Gender of Parents and the Effects

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In chapter 10 of the Lilienfeld text, the main focus is on social development and one of the topics that comes up is how children raised in nontraditional families develop versus those who are raised in a traditional family. A big question lately has been whether children who have two same-sex parents do or do not differ from those who have two opposite-sex parents. Currently, research has shown that the impact same-sex parents have on their child's development really does not have any effects different from that of opposite-sex parents when it comes to "social adjustment outcomes, academic performance, or sexual orientation" (Lilienfeld, 390). Lilienfeld text also points out that the role of "father" is usually associated with the breadwinner and playmate by children, whereas the mother is seen as the primary caregiver. If the female of the household is who earns the income and is gone most of the day at work, the playmate role is also transferred to her. Even in same-sex families the splitting of these roles shows the same pattern.
In an article titled "Does a Parent's Gender Impact a Child's Success?" found on DiscoveryNews, researchers found that this holds true. They mentioned that "overall, studies indicate that children raised with lesbian co-parents do just as well as children raised by heterosexual married couples". The researchers even when on to suggest that the "children of lesbian co-parents may even have fewer behavioral problems and higher self-esteem." The gender of the parents is not the issue. What best predicts whether a child will be successful is the amount and quality of resources available to the parents and the amount of commitment they give.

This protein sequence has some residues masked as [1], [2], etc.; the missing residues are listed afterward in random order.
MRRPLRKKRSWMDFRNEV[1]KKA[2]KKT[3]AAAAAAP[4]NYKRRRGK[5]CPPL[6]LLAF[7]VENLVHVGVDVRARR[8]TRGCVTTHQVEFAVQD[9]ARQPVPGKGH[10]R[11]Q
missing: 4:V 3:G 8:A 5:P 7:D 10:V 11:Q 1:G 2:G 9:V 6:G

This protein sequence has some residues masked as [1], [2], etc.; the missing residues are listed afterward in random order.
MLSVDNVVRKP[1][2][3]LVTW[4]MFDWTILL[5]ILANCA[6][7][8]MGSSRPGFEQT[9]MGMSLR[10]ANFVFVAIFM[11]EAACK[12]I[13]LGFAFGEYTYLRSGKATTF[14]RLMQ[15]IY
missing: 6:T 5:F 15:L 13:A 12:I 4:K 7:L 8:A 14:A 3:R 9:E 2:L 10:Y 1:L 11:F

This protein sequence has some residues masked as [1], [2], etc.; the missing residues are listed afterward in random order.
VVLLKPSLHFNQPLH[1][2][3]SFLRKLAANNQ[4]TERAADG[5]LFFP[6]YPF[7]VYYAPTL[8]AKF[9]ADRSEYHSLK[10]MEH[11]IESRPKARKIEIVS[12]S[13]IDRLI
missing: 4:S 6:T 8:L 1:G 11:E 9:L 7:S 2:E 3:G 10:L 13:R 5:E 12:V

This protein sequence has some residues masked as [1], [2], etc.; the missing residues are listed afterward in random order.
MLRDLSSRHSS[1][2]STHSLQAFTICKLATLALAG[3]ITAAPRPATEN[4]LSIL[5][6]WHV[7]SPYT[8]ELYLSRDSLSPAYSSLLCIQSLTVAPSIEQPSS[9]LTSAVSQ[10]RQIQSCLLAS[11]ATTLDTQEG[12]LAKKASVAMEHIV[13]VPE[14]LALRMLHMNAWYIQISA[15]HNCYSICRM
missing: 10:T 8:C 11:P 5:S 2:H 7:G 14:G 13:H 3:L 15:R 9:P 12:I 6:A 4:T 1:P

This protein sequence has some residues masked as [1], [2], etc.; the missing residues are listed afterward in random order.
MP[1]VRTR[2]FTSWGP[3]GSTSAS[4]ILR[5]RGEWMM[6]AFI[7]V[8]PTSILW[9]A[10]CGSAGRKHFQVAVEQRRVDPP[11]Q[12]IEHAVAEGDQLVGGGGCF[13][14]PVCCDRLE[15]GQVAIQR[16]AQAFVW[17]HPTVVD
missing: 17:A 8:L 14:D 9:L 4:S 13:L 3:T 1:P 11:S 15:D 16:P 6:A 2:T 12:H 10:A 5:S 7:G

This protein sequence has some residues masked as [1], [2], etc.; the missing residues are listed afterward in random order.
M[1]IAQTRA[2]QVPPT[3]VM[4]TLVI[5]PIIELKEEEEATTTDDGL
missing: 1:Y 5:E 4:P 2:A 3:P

In this clip from the popular cartoon Spongebob Squarepants, both "parents" here are male but each takes on the roles of caregiver and income-earner. In the end, the child still develops normally!

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This page contains a single entry by ellis543 published on November 20, 2011 8:55 PM.

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